WHAT IS A LOGO?

What should it do for you?
The logo. “Every other business has one, so I must need one too.” You might be thinking this, but do you know it’s purpose? Do you know why you need one? To build a great visual presence with your branding, it’s important to understand its role in your brand. So let’s start with what it is. A logo can be called many things, but can usually be classified as one of these three: a word mark, a combination mark, or a symbol.
word mark is a logo made up only of letters composing the business name. Typically the letters are stylized either by hand lettering, a custom typeface, or a font that has been modified.
Wordmark Examples
The combination mark makes use of an icon and a word mark. Sometimes businesses will use the full logo or use just one part of the logo on different collateral.
Combination Mark Examples
symbol usually started as a combination mark, but through the practice of time, recognizability, and consistent branding, it becomes recognized across the globe without the need for anything more than the symbol itself.
Symbol Examples

So what does it do? What’s the point of a logo?

Consider this: For a lot of people, your logo is going to be their first interaction with your business. They could see it on a t-shirt, a sticker, packaging, or store front, and when they see it, they are immediately going to judge your business by what they see. You need to utilize this time to build a good and memorable first impression. A logo isn’t just some pretty icon or your business’s name in a fancy font. Your logo is a visual representation of your brand. Think of the logo like the t-shirt you decided to wear today. You picked out that shirt because you like it. It represents your personality by either showing off your favorite band or sports team or an artistic style you prefer. In much the same way, the logo is like a t-shirt your business wears. It shows the personality (or brand) of your business. With that in mind, The main objective of your logo needs to be attracting your target audience. That means focusing on your target audience’s preferences, likes/dislikes, favorite colors, etc. It also means that we must push aside our own likes and dislikes. Just because you like red, does not mean that your target audience does. If your target audience tends to prefer green, guess what? The logo should have green, not red. Small details like this go a long way to understanding your target audience and attracting the right people to your business. Attract more of the right people, the more business you are going to get. For these reasons above is why logos and branding identities shouldn’t be a $5 expense. You should be willing to invest in your visual presence because you want the designer to create a logo that will attract your target audience and communicate your brand. Of course, the more you understand your brand and describe it to your designer, the better your logo will be and the more business you will get out of it. So to help you with that topic, I will cover understanding your brand next week.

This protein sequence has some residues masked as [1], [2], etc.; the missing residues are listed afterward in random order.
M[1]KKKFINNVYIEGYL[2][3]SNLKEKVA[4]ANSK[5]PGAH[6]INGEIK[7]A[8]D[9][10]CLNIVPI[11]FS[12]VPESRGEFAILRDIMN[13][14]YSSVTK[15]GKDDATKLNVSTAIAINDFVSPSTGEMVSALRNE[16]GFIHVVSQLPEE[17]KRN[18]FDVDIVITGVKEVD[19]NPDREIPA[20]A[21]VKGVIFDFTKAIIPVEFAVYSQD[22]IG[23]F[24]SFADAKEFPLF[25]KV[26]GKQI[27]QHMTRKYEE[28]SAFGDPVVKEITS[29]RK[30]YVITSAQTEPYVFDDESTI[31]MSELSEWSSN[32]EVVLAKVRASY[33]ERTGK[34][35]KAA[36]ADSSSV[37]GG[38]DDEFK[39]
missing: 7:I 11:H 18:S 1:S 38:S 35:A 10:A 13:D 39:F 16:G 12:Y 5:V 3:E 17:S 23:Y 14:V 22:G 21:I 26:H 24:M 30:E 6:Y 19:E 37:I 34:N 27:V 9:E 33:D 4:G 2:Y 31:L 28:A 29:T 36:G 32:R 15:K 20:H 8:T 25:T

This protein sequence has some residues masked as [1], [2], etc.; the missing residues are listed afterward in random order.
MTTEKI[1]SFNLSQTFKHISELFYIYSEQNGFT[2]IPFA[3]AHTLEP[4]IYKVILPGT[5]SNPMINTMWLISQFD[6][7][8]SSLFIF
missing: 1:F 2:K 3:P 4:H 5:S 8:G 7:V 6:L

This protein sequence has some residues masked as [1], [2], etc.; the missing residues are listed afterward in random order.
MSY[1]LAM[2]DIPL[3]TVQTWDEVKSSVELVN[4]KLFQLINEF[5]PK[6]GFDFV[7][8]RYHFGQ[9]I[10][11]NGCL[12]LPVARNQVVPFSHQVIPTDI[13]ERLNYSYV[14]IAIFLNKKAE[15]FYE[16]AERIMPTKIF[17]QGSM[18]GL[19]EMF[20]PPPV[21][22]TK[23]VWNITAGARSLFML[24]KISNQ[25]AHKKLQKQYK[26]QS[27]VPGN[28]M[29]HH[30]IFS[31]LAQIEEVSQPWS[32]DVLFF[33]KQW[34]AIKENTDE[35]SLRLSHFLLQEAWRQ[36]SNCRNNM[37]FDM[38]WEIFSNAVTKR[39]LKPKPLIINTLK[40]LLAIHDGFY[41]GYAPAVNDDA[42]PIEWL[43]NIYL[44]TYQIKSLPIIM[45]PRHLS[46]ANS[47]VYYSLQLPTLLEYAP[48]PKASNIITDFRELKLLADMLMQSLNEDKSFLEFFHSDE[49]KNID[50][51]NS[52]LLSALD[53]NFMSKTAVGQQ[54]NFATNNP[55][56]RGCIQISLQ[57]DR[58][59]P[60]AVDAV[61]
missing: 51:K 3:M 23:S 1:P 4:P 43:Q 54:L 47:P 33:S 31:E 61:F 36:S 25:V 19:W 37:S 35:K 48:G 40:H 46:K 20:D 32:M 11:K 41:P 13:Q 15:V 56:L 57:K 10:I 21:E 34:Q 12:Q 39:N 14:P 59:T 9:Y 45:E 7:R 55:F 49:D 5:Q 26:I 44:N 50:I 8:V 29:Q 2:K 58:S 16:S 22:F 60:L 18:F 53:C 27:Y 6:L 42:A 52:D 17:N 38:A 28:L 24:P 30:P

Do you have any questions or want to discuss more about your visual identity? Head over to my Contact Page and shoot me a message.

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